This is an interesting point. D’Angelo is sparing little expense on these films, despite their tight shooting schedules, renting high-end Sony 6K Red digital cameras, and at times using as many as 150 extras in a scene. His latest film required four drones, three jibs and eight cameras, he says. Throw in the salaries for his increasingly sprawling, big-name casts, and it’s easy to believe his budgets are in the millions.
Yet his return on investment is harder to conceptualize. D’Angelo’s movies are all available for purchase on iTunes, and he says they do a brisk business on the video-on-demand services offered by Canadian cable companies. (A spokesman for Rogers on Demand wouldn’t provide numbers, but said Real Gangsters had indeed performed well, for a Canadian independent feature. The subsequent movies—not so much. But expectations are bullish for Sicilian Vampires, a “punch you in the face” sort of title, he said.) D’Angelo also points to a pending distribution deal with an unnamed company for all five of his works. “We’re not gambling on them. We’ll do very well. We have star power.”
The “we” in this case is Frank and his best friend, Barry Sherman. The chairman of Apotex Inc., Canada’s largest generic drug maker, Sherman is ranked as the country’s 11th-wealthiest person, with a net worth of US$5.3 billion. “He’s a brilliant man. He’s partners in everything that I do,” says D’Angelo. “I trust his judgment. I’m out there. He’s the ABS brakes on my situation as a human being.” They met in 2002, when Sherman was selling a factory he had acquired in Tiverton, Ont., that also contained a small brewery. The relationship blossomed, with Sherman’s Wasanda Enterprises extending more and more financing for D’Angelo’s beverage dreams. At the time of the $120-million 2007 bankruptcy, Sherman was really the only creditor, and held the paper on everything Frank owned, including his home at the time, in Toronto’s Forest Hill neighbourhood.
Sherman rarely gives interviews, but D’Angelo is able to get him on the phone in short order and twist his arm. In the course of a five-minute conversation, he describes Frank as a “hard worker” at least eight times. Their business past was a disappointment, he acknowledges. “Some calculation errors were made that resulted in a substantial loss,” says Sherman, specifying that D’Angelo spent far too much promoting his brands and not enough distributing them. Yet that has no bearing on their current partnership. “When I make decisions, it’s always looking forwards, not backwards,” says Sherman. “And in terms of the films, I believe in him. The value substantially exceeds the costs.” The profits have yet to materialize, but Sherman doesn’t seem too worried. “I like helping people and Frank deserves to succeed.” We should all be lucky enough to have a friend like Barry.
D’Angelo has already settled on their next film, even as he is promoting one and editing another. The script is complete, along with seven or eight more. It only takes him a couple of days to write a screenplay, he says. “I can’t stop thinking.” The soundtrack album for the yet-to-be-made movie is already done. It’s all testament to one hell of a creative impulse.
Just why D’Angelo feels compelled to put so much of his work out there on display, in such short order, isn’t so clear. His time in the public eye hasn’t all been pleasant. In 2007, he was charged with sexual assault following allegations made by the 22-year-old daughter of a business associate. The one-day trial in 2009 ended with his acquittal, but also pointed comments from the judge who said it was a matter of reasonable doubt rather than innocence. It is a surprise, therefore, when D’Angelo brings up the Jian Ghomeshi trial over lunch. Asked if he sees parallels, he says, “My own experience was totally bulls–t and fabricated. It put my family through hell, and it will haunt me for the rest of my life. It made me paranoid.”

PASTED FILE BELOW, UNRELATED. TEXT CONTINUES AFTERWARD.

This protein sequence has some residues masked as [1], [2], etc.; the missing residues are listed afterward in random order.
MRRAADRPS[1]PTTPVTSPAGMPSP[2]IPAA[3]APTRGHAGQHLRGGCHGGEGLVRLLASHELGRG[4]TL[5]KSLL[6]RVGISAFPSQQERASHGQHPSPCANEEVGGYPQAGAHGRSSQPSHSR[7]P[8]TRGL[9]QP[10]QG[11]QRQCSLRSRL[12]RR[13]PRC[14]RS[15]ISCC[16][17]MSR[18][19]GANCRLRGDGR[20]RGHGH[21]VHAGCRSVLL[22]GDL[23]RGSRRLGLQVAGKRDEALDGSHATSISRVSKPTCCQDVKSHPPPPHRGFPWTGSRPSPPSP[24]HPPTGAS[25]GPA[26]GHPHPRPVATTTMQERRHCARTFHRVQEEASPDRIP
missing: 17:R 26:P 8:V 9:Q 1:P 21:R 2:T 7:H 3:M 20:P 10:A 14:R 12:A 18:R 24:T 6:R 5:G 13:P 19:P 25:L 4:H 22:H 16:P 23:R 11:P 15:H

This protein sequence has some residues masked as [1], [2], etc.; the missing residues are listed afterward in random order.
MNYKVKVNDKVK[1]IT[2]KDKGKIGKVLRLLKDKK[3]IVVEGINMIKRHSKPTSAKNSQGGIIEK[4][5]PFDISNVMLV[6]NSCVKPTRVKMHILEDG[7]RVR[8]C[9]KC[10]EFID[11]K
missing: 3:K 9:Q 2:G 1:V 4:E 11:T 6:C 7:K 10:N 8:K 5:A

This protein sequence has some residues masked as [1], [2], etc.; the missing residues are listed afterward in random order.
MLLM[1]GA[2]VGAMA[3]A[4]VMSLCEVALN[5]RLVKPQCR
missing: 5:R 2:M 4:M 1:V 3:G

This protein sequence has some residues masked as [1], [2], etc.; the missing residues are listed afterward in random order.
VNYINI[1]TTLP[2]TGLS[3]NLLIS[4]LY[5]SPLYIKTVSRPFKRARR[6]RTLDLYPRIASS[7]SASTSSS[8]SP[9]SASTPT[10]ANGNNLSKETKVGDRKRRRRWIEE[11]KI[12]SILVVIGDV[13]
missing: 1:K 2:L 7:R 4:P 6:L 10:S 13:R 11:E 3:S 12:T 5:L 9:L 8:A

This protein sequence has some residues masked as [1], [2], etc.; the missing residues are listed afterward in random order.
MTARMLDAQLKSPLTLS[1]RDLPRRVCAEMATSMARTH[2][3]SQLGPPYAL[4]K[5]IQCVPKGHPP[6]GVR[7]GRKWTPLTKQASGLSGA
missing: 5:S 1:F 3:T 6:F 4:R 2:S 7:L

After the trial, he found himself caught up in a corruption scandal and facing new charges of obstruction of justice. Michael Rutigliano, a veteran OPP officer and a friend of D’Angelo’s since childhood, was hit with more than a dozen charges including fraud, money laundering, and breach of trust. Wiretap evidence allegedly captured the officer—a longtime court liaison for the force—and D’Angelo talking about steering D’Angelo’s sexual assault case to a favourable judge. D’Angelo proclaimed his innocence and the charges against him were dropped in early 2013. A few months later, the case against Rutigliano stalled, after a judge blasted the way the OPP conducted its surveillance, citing “substantial” police misconduct.
Nonetheless, it all added an even darker edge to D’Angelo’s public persona. He has always embraced his Sicilian heritage and enjoys playing on the wiseguy image, from the name of his restaurant, to his snappy patter, to his choice of roles. In Vampire, he gave his character the same name as an infamous Florida mobster. He says he has met real-life underworld figures like Joe “Bananas” Bonanno and John “the Teflon Don” Gotti. Asked why he chooses to court the stereotype, he provides a mysterious response. “Perception is nine-tenths of the law,” he says, “but it’s not the actuality of the law.”
It’s a study in contradictions: the tough guy who croons love songs, the business mogul who longs to be an artist. In his 2011 autobiography, Being Frank: The Inspiring Story of Frank D’Angelo, he describes himself as “the James Bond of the Canadian beverage world.” It is possible that this was meant as a joke. On the other hand, 007 shares a similar disdain for hiding his light under a bushel.
“I’m not fake. I show who I am all the time,” says D’Angelo. On stage, TV, the recording studio and in his films, he’s selling something that he’d like you to buy. A dream. “Everybody wants to be somebody,” he says.
Clarification: A previous version of this post said a claim that D’Angelo paid his actors in cash came from a Vanity Fair article. That claim originally came from The Globe and Mail, but was referenced in the Vanity Fair story.